Electrocardiogram in the hands of doctor. heart health check.



Arrhythmia is a condition where the heart beats with an abnormal rhythm.  The heart beats too fast (tachycardia), too slow (bradycardia), or in an irregular pattern.  There can be many causes for arrhythmia. The team at the New England Heart & Vascular Institute offer all of the latest treatment options to address your arrhythmia and restore your heart’s normal function.

Diagnostic Testing may include:

  • Echocardiogram
  • Electrocardiogram (ECG or EKG)
  • Electrophysiological Testing and Mapping
  • Holter Monitor
  • Implantable Loop Recorder
  • Stress Test

Types of Arrhythmia:

Atrial fibrillation (A-Fib)
A-Fib is a complex heart condition affecting more than 2 million people in the United States. 

Your heart has an electrical system. Your heartbeat is controlled by electrical impulses that start in the upper chambers of your heart (atria) and cause them to contract. A-Fib occurs when those signals become irregular and cause the atria to beat out of sync with the lower chambers (ventricles). This disrupts the heart’s normal blood flow. Atrial fibrillation can lead to many symptoms including but not limited to palpitations, chest discomfort, trouble breathing, and low energy levels.  In some cases, the A-Fib could be silent and not recognized until serious complication occur. A-Fib can cause blood to pool in the heart, which can lead to a stroke, heart failure, and other heart related complications.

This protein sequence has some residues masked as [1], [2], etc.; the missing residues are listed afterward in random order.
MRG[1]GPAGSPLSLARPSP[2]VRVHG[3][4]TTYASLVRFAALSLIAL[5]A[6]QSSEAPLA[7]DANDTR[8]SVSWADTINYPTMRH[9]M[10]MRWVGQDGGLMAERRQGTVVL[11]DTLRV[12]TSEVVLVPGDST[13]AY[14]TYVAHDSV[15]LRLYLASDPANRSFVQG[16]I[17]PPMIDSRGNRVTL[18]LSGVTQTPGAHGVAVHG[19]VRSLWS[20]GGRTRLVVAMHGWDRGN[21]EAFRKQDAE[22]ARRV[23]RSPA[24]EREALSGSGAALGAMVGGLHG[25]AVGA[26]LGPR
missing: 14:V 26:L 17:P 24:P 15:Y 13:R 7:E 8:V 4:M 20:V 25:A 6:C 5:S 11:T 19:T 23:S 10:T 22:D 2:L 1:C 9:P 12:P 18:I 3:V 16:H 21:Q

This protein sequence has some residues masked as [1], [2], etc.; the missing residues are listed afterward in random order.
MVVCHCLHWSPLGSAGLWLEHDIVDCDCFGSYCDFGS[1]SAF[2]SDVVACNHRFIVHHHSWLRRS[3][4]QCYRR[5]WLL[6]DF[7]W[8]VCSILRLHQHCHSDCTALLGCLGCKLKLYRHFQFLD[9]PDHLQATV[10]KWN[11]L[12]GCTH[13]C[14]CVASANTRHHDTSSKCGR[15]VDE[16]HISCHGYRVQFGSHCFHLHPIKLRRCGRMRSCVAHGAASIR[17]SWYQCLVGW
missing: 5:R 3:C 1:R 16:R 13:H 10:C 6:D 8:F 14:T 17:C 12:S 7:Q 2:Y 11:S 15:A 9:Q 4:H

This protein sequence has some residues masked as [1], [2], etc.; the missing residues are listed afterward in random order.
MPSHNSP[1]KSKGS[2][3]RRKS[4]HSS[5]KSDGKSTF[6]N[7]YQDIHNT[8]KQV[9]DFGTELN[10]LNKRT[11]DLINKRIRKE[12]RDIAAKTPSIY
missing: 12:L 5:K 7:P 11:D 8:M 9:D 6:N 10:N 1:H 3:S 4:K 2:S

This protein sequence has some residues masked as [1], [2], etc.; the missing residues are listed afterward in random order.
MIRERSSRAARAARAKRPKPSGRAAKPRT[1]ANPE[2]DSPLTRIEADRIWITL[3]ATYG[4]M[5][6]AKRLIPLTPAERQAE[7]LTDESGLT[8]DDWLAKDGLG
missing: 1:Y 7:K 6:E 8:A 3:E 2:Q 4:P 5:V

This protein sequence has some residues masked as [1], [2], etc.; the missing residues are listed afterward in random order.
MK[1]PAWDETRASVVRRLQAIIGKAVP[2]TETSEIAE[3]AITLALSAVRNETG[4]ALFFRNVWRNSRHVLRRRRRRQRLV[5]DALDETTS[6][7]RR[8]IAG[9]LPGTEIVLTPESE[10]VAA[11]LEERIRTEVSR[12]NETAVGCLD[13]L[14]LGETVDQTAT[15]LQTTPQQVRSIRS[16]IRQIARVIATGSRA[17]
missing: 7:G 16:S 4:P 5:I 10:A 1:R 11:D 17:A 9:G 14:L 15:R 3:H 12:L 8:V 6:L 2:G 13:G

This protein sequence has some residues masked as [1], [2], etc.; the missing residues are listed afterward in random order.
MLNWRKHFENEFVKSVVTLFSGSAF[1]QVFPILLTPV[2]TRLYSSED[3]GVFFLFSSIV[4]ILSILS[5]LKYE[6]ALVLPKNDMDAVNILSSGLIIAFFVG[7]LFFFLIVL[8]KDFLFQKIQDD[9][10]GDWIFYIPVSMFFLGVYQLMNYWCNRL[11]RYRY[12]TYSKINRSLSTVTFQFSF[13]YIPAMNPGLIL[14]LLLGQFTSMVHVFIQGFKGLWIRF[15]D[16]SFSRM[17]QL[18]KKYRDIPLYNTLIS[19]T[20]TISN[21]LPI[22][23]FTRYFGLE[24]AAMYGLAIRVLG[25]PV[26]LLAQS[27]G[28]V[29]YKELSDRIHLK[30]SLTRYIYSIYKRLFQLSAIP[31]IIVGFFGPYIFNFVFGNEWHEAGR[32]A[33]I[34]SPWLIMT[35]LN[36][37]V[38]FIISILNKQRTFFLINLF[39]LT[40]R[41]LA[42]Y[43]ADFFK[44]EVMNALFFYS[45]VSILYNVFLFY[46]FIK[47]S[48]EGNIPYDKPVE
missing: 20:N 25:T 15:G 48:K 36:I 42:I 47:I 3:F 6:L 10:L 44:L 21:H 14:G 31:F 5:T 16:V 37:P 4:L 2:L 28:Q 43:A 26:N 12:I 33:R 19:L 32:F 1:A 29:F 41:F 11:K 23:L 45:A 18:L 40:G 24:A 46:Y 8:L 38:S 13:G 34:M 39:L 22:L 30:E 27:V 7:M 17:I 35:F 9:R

According to the Heart Rhythm Society, 160,000 new patients are diagnosed every year with this serious condition. The goals of A-Fib treatment are to eliminate symptoms and to reduce the likelihood of complications such as stroke. Our specialists at the New England Heart &Vascular Institute offer a comprehensive treatment program for patients that offers the latest technologies.  
  • Types of A-Fib
    • Paroxysmal: irregular contractions, or “episodes”, come and go, never lasting longer than a week
    • Persistent: episodes last longer than a week at a time and do not stop on their own without an intervention
    • Long-standing persistent: continuous episode lasting longer than one year
    • Permanent: only the heart rate, and not the A-Fib, is controlled

Atrial Flutter 
Atrial flutter is a rapid, more organized heart rhythm from the atria that is similar to and often associated with A-Fib.
Supraventricular Tachycardia (SVT)
SVT is an abnormally fast heartbeat initiated in an area in the upper chambers of the heart.


treatment options for A-Fib:

A full spectrum of care

CMC New England Heart & Vascular Institute physicians and surgeons collaborate to provide complete care for our patients. Treatments range from lifestyle modifcations and medication to minimally-invasive procedures and surgery. Each patient's treatment plan is tailored to specificaly what is best for them. Therapies include: 

Lifestyle Modification

Lifestyle modifications may include diet, exercise, weight management, smoking cessation and limiting alcohol intake